Plausible, but some points indicate the sub was near the surface at the time of the two initial explosions. If she was near the surface and there was a fire or explosion in the torpedo room, she could've been able to surface or at the very least perform an emergency blow.
                        And she was conservatively following a depth limitation of 150 metres due to post Thresher certification. EDIT; I have doubts about that source being correct.

                        It was routine to remove the detonators from the Mk 37 before entering port, and some theories were suggesting that may have caused the first event. Highly unlikely, but the fact that procedure was routine out only added to the speculation.
                        Last edited by Achtung Baby; 30 Aug 19, 04:41.
                        "In modern war... you will die like a dog for no good reason."
                        Ernest Hemingway.

                        In english "silence" means yelling louder than everyone else.

                        Comment


                        • #13
                          Been reading the official navy report and it's easy to see why different stories and theories arise when confronted with the redacted sections. There are strong hints that the sub was in shallow water in the report, which explains why all the antennas and periscope were extended. Her transit depth was usually less than 300 feet.
                          They feel the forward compartments were already flooded prior to crush depth. And her depth was limited due to the lack of SUBSAFE certification and her existing faults. The initial event caused flooding that no sub could survive, and it appears her interim(pre SUBSAFE) EMBT(emergency ballast tank blow) was evaluated as unsuitable for service and made inoperable, tagged out in other words. Her normal main ballast tank blow system appeared to be fine. The navy felt the emergency blow wasn't an issue considering the sub had to operate at a restricted depth.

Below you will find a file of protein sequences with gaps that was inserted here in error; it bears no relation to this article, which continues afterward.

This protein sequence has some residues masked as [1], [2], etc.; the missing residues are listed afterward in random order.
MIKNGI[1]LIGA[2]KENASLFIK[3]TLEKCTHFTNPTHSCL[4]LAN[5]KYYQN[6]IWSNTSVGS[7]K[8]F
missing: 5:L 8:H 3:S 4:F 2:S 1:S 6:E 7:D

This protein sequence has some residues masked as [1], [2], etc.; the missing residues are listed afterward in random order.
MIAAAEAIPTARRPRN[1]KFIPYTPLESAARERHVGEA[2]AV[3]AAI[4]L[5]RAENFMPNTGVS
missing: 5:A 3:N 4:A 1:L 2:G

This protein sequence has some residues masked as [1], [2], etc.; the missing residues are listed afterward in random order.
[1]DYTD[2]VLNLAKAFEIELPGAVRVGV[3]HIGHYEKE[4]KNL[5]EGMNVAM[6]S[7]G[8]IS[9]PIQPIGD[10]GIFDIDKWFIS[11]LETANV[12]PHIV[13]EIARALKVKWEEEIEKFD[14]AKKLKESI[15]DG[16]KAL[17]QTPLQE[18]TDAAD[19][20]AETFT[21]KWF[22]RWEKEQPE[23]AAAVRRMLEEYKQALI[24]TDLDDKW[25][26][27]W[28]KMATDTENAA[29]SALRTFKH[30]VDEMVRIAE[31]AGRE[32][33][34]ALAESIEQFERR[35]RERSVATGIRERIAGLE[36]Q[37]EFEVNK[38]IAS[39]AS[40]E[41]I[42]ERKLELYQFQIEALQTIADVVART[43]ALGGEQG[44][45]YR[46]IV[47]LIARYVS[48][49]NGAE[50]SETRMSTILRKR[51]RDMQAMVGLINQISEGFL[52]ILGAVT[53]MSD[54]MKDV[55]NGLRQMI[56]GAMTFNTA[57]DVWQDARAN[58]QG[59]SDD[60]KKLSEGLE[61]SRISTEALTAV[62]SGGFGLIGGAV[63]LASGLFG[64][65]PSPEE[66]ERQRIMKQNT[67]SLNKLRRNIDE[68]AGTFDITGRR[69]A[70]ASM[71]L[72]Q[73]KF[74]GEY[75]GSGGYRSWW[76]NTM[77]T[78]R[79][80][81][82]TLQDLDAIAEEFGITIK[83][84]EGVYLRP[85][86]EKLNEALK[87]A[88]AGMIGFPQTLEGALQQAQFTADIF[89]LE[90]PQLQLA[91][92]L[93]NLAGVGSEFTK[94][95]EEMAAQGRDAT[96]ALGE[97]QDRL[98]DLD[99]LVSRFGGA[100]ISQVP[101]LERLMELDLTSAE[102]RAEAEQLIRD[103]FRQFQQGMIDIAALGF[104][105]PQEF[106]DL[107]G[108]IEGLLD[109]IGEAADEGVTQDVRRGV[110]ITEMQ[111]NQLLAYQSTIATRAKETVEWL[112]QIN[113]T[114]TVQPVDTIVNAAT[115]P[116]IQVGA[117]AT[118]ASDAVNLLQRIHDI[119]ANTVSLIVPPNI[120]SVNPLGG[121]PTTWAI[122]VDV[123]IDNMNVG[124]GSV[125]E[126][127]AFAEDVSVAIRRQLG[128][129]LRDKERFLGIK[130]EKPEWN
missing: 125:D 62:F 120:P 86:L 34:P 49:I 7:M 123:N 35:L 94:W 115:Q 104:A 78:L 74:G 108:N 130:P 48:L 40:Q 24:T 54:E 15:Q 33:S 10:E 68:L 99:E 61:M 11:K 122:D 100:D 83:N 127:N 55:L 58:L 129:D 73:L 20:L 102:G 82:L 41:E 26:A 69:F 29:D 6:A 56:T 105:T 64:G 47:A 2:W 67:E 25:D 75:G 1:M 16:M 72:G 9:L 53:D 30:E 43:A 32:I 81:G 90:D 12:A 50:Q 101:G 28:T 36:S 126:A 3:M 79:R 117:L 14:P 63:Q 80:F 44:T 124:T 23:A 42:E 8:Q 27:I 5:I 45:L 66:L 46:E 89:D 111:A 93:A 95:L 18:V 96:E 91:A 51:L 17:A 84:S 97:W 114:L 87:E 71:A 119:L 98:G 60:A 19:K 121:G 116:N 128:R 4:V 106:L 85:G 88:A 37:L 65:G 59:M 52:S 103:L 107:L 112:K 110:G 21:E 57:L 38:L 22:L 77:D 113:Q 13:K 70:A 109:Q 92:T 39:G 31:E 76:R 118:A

USS Sargo SSN-583 had two Mk 37 torpedoes detonate while she was in port, the pressure hull wasn't ruptured but I'm not convinced that's a fair comparison.

                          I'm also getting a more detailed book about the sub from a well renowned expert and look forward to reading his analysis.

                          https://www.jag.navy.mil/library/inv...20MAY%2068.pdf
                          Last edited by Achtung Baby; 30 Aug 19, 04:41.
                          "In modern war... you will die like a dog for no good reason."
                          Ernest Hemingway.

                          In english "silence" means yelling louder than everyone else.

                          Comment


                          • #14
                            One interesting thing though, in March 1969 the US navy revamped procedures for main battery ventilation... and one rear admiral admitted that in 1968, many nuclear powered subs were still initiating "Condition Baker" when coming up to periscope depth... an old procedure from diesel boat days.
                            I'm not suggesting the navy knew what destroyed USS Scorpion, but it appears they were smart enough to avoid that scenario in the future. And this may well have been USS Scorpion's demise...
                            Last edited by Achtung Baby; 30 Aug 19, 04:43.
                            "In modern war... you will die like a dog for no good reason."
                            Ernest Hemingway.

                            In english "silence" means yelling louder than everyone else.

                            Comment


                            • #15
                              Finally got hold of the book, far more detailed than I expected but that is what I was hoping for. One thing I have gleaned from it so far is that from all the hydrophone recordings, that all point to the USS Scorpion transiting home with no deviation from that course. If she was avoiding torpedoes or another sub the hydrophones would have picked up the change due to the longer return signal. The signal was consistent with a sub going in just one direction... straight down.

                              Last edited by Achtung Baby; 09 Sep 19, 06:28.
                              "In modern war... you will die like a dog for no good reason."
                              Ernest Hemingway.

                              In english "silence" means yelling louder than everyone else.

                              Comment